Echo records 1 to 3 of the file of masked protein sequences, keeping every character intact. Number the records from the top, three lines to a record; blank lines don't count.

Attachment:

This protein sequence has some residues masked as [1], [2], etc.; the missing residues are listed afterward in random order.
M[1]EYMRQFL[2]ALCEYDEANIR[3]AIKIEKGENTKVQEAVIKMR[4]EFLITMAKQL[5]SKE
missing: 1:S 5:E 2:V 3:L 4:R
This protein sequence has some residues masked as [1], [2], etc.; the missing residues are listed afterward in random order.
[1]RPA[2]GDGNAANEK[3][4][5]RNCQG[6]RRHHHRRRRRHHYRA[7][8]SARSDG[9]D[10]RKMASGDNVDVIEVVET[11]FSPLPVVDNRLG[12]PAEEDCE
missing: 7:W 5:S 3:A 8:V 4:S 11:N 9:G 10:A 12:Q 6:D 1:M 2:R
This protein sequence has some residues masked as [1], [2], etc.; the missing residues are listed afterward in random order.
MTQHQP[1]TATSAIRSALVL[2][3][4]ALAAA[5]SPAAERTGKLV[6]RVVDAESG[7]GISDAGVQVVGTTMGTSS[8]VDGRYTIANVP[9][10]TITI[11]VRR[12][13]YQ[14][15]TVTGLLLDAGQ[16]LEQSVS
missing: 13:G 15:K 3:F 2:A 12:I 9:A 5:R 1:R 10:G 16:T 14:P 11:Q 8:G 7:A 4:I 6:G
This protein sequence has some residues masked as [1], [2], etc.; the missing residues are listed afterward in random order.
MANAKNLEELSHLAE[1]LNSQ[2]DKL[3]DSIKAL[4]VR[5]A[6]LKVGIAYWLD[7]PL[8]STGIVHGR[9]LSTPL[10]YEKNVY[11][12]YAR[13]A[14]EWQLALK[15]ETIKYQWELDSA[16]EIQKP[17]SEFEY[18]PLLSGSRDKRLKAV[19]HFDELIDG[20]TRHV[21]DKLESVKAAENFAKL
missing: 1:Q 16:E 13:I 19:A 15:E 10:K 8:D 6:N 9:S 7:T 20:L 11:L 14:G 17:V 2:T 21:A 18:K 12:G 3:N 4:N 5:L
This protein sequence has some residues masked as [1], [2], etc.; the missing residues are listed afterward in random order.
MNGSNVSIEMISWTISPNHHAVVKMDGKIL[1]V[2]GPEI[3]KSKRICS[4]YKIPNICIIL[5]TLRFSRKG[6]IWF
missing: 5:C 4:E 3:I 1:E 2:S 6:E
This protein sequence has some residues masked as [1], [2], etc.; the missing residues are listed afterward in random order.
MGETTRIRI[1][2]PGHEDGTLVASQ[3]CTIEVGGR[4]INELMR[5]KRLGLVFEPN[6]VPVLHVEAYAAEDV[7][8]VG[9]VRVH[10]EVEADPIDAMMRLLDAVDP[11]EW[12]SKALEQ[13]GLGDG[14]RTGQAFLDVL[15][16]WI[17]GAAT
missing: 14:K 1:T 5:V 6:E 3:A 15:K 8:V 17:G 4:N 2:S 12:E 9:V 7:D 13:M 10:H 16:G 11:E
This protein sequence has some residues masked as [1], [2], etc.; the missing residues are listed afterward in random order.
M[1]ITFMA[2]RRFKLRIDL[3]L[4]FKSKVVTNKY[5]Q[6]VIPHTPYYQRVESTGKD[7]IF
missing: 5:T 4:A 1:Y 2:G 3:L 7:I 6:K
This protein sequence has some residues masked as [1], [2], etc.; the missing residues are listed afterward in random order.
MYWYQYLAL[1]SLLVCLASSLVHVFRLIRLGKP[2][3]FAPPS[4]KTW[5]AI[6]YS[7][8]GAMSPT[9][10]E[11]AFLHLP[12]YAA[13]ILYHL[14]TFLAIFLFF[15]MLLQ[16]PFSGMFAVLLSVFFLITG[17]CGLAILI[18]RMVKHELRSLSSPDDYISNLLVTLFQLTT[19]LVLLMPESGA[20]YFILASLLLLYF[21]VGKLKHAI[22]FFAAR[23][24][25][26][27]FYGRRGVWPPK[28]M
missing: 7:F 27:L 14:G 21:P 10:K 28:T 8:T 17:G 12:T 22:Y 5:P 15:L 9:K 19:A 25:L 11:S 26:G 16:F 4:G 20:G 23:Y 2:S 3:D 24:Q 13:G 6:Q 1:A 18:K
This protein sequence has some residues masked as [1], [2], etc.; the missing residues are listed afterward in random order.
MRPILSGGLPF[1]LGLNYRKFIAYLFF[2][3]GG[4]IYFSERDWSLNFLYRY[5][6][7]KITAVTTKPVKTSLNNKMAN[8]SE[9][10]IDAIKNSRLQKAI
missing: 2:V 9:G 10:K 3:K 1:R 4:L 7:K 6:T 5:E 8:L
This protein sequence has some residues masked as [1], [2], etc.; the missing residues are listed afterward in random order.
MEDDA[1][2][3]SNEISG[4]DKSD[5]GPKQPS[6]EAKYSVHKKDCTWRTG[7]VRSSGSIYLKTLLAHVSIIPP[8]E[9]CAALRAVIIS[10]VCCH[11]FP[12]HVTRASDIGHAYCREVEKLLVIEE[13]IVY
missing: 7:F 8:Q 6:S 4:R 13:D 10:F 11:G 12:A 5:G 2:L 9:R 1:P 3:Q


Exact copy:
This protein sequence has some residues masked as [1], [2], etc.; the missing residues are listed afterward in random order.
M[1]EYMRQFL[2]ALCEYDEANIR[3]AIKIEKGENTKVQEAVIKMR[4]EFLITMAKQL[5]SKE
missing: 1:S 5:E 2:V 3:L 4:R
This protein sequence has some residues masked as [1], [2], etc.; the missing residues are listed afterward in random order.
[1]RPA[2]GDGNAANEK[3][4][5]RNCQG[6]RRHHHRRRRRHHYRA[7][8]SARSDG[9]D[10]RKMASGDNVDVIEVVET[11]FSPLPVVDNRLG[12]PAEEDCE
missing: 7:W 5:S 3:A 8:V 4:S 11:N 9:G 10:A 12:Q 6:D 1:M 2:R
This protein sequence has some residues masked as [1], [2], etc.; the missing residues are listed afterward in random order.
MTQHQP[1]TATSAIRSALVL[2][3][4]ALAAA[5]SPAAERTGKLV[6]RVVDAESG[7]GISDAGVQVVGTTMGTSS[8]VDGRYTIANVP[9][10]TITI[11]VRR[12][13]YQ[14][15]TVTGLLLDAGQ[16]LEQSVS
missing: 13:G 15:K 3:F 2:A 12:I 9:A 5:R 1:R 10:G 16:T 14:P 11:Q 8:G 7:A 4:I 6:G